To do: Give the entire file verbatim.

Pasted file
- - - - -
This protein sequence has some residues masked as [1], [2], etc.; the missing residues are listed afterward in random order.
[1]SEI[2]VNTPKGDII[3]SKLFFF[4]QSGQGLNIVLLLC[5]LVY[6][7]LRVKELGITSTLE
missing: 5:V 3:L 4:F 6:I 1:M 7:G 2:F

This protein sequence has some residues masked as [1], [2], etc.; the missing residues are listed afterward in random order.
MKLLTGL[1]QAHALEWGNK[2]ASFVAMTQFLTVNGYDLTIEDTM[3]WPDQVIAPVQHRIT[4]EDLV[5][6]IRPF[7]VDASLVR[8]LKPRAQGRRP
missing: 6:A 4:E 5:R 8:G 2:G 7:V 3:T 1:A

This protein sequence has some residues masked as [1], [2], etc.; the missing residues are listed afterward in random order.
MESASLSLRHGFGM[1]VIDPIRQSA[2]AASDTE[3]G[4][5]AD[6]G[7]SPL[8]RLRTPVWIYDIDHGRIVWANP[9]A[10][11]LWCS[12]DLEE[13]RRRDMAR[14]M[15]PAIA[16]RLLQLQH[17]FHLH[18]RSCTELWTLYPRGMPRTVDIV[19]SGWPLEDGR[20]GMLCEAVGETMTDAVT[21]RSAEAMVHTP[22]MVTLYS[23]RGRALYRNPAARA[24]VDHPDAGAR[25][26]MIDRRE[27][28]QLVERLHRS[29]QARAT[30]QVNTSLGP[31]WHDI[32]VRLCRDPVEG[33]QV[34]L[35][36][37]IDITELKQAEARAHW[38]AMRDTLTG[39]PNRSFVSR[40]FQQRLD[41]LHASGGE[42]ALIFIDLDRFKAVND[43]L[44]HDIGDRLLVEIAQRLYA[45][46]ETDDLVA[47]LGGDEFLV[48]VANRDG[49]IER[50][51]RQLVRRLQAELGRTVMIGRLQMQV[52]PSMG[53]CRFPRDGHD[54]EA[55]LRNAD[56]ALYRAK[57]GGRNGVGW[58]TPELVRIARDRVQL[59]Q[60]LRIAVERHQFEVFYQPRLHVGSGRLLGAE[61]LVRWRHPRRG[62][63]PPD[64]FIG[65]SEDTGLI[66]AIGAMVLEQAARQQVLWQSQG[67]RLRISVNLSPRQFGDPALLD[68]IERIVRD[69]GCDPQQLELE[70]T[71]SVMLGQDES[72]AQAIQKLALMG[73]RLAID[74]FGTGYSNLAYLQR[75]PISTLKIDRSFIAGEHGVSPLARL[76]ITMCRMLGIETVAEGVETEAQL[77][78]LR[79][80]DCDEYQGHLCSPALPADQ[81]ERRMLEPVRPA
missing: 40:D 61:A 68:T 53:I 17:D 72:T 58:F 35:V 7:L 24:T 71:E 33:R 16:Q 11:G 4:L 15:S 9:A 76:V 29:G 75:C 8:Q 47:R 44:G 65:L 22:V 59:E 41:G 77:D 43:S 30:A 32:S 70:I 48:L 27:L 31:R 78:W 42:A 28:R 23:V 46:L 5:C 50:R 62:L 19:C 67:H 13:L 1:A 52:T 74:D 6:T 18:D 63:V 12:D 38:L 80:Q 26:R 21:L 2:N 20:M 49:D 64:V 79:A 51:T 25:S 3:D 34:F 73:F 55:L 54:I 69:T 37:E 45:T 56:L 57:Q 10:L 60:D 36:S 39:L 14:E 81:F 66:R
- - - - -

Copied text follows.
This protein sequence has some residues masked as [1], [2], etc.; the missing residues are listed afterward in random order.
[1]SEI[2]VNTPKGDII[3]SKLFFF[4]QSGQGLNIVLLLC[5]LVY[6][7]LRVKELGITSTLE
missing: 5:V 3:L 4:F 6:I 1:M 7:G 2:F

This protein sequence has some residues masked as [1], [2], etc.; the missing residues are listed afterward in random order.
MKLLTGL[1]QAHALEWGNK[2]ASFVAMTQFLTVNGYDLTIEDTM[3]WPDQVIAPVQHRIT[4]EDLV[5][6]IRPF[7]VDASLVR[8]LKPRAQGRRP
missing: 6:A 4:E 5:R 8:G 2:G 7:V 3:T 1:A

This protein sequence has some residues masked as [1], [2], etc.; the missing residues are listed afterward in random order.
MESASLSLRHGFGM[1]VIDPIRQSA[2]AASDTE[3]G[4][5]AD[6]G[7]SPL[8]RLRTPVWIYDIDHGRIVWANP[9]A[10][11]LWCS[12]DLEE[13]RRRDMAR[14]M[15]PAIA[16]RLLQLQH[17]FHLH[18]RSCTELWTLYPRGMPRTVDIV[19]SGWPLEDGR[20]GMLCEAVGETMTDAVT[21]RSAEAMVHTP[22]MVTLYS[23]RGRALYRNPAARA[24]VDHPDAGAR[25][26]MIDRRE[27][28]QLVERLHRS[29]QARAT[30]QVNTSLGP[31]WHDI[32]VRLCRDPVEG[33]QV[34]L[35][36][37]IDITELKQAEARAHW[38]AMRDTLTG[39]PNRSFVSR[40]FQQRLD[41]LHASGGE[42]ALIFIDLDRFKAVND[43]L[44]HDIGDRLLVEIAQRLYA[45][46]ETDDLVA[47]LGGDEFLV[48]VANRDG[49]IER[50][51]RQLVRRLQAELGRTVMIGRLQMQV[52]PSMG[53]CRFPRDGHD[54]EA[55]LRNAD[56]ALYRAK[57]GGRNGVGW[58]TPELVRIARDRVQL[59]Q[60]LRIAVERHQFEVFYQPRLHVGSGRLLGAE[61]LVRWRHPRRG[62][63]PPD[64]FIG[65]SEDTGLI[66]AIGAMVLEQAARQQVLWQSQG[67]RLRISVNLSPRQFGDPALLD[68]IERIVRD[69]GCDPQQLELE[70]T[71]SVMLGQDES[72]AQAIQKLALMG[73]RLAID[74]FGTGYSNLAYLQR[75]PISTLKIDRSFIAGEHGVSPLARL[76]ITMCRMLGIETVAEGVETEAQL[77][78]LR[79][80]DCDEYQGHLCSPALPADQ[81]ERRMLEPVRPA
missing: 40:D 61:A 68:T 53:I 17:D 72:T 58:F 35:V 7:L 24:T 71:E 33:R 16:Q 11:G 4:L 15:S 9:A 76:V 29:G 75:C 8:Q 47:R 44:G 65:L 22:V 59:E 41:G 77:D 43:S 30:A 32:S 70:I 48:L 27:L 31:R 78:W 42:A 28:R 23:V 46:L 5:C 50:R 62:L 19:C 67:H 13:L 1:A 52:T 74:D 6:T 18:D 63:V 12:D 38:L 80:Q 26:R 21:L 2:N 20:M 49:D 64:V 79:A 51:T 25:S 3:D 34:F 73:F 55:L 54:I 69:T 37:E 45:T 56:L 57:Q 10:L 60:D 36:S 39:L 14:E 81:F 66:R